The poets’ sample consisted of 294 individuals (111 men and 183 women) with a mean age of 44.31 years (s.d. = 13.33). The norms sample consisted of 808 individuals (238 men and 570 women) with a mean age of 45.29 years (s.d. = 14.48). The majority of poets (91.8%) had published poetry in a variety of forms, and over half (52%) had been writing poetry for at least 12 years. Of the range of self-reported types of poetry, over two thirds (70.4%) endorsed a ‘lyric’ style, over half (58.2%) a ‘narrative’ style, and around a third (31%) an ‘avant garde’ style (not mutually exclusive categories). In terms of self-reported diagnosed mental illness, two poets reported schizophrenia, 15 reported bipolar disorder (5.1%), 152 reported depression (51.7%) and 80 reported anxiety disorder (27.2%).
Table 1 shows the mean scores for the groups on the four O-LIFE subscales. Differences between the groups were explored using MANOVA. As gender was not found to be a significant factor, differences between the groups are reported for each of the subscales (see Table 1). There were highly significant differences favouring higher scores in poets for Unusual Experiences, Cognitive Disorganization and Impulsive Nonconformity. According to the MDQ criteria, 54 poets (18.37%) met diagnostic criteria for bipolar disorder at some point in the past. This can be compared to the 3.7% base rate identified the US general population on the same measure (Hirschfeld et al. 2003).
** p < 0.01.
To test the hypothesis that style of poetry could be predicted by O-LIFE subscale and MDQ scores, MANOVAs were conducted for the three commonest styles (‘lyric’, ‘narrative’ and ‘avant garde’). The endorsement of an ‘avant-garde’ style (F = 3.92, p < 0.01) was associated with higher scores on Unusual Experiences (F = 12.10, p < 0.01) and MDQ (F = 15.54, p < 0.01).
In line with our hypothesis, poets showed a high level of psychotic personality traits consistent with several other studies of creative groups (Nowakowska et al. 2005; Nettle, 2006; Kyaga et al. 2011). They did so both on indicators of the positive symptoms of psychosis, and, quite markedly, on self-reported symptoms of bipolar disorder. Clearly the latter is not a confirmed psychiatric diagnosis; however, it is around five times the rates using the same measure seen in the general population. Although completely different in methodology to Andreasen's longitudinal study (1987) of 30 prominent writers, the result is broadly consistent with her finding that 12 of these (43%) suffered a bipolar episode at some point. Perhaps the most interesting findings pertain to the style of poetry associated with proneness to psychosis. If ‘avant-garde’ poetry is analogous to ‘modernism’, the association with positive schizotypy is supportive of Sass's thesis (2001) concerning schizophrenia. However, the association was not restricted to schizotypal traits – it also extended to bipolar symptoms. It is plausible that this style of poetry allows freest expression, or has the capacity to push against the boundaries of what is possible. Although we did not explicitly measure ‘over-inclusive thinking’ it is frequently advanced as a process linking creativity with psychopathology, and schizophrenia in particular (e.g. Keefe & Magaro, 1980). Whether this is the grounds for such a link, it seems that poets, and ‘avant-garde’ ones in particular, are characterized by the marked presence of psychotic traits (for both schizophrenia and bipolar disorder).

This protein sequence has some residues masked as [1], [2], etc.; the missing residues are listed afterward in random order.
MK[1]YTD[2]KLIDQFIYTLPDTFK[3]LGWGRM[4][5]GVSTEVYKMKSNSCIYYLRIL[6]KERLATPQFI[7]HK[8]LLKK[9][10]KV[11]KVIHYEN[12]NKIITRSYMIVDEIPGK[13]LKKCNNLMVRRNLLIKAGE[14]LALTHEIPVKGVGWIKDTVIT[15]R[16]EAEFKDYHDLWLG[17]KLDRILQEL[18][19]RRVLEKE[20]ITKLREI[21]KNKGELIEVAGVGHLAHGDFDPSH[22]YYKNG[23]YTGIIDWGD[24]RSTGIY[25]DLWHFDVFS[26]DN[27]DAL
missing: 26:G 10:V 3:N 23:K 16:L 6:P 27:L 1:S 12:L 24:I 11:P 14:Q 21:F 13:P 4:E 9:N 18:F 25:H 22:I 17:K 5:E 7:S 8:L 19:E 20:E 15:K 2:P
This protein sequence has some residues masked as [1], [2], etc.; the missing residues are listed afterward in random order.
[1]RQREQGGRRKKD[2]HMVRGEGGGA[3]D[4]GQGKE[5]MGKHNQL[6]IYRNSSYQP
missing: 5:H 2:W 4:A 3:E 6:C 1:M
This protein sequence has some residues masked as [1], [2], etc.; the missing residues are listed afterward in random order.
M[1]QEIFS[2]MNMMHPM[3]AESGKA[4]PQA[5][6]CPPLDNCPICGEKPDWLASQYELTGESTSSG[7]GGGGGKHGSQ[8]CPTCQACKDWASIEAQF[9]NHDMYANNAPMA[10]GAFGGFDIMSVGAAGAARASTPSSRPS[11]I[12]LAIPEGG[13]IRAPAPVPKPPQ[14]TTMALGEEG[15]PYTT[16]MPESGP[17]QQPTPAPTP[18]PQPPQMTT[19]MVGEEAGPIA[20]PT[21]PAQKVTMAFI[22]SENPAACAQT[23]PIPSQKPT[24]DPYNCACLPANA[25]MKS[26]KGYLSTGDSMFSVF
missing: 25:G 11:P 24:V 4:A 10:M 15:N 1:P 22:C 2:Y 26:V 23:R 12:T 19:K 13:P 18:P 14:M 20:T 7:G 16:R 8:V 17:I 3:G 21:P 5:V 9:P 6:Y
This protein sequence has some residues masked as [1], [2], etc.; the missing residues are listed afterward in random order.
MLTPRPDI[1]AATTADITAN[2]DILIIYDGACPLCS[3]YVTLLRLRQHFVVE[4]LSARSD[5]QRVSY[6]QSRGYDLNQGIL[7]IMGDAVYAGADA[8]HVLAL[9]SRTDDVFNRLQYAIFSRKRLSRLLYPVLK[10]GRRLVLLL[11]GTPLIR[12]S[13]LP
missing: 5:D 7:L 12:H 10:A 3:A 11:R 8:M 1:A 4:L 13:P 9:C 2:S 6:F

The online nature of the methodology does not allow estimation of the response rate or representativeness of the sample, and differs from that of the normed data. The means of recruitment may have particularly attracted respondents with greater distress. These traits and symptoms are self-reported and not corroborated by independent assessment. While the vast majority of poets described a range of published formats, it is not possible to vouchsafe the actual nature of their poetic productions.
Thanks are due to Professor Gordon Claridge for details of the survey and to the many anonymous poets who helped complete the study.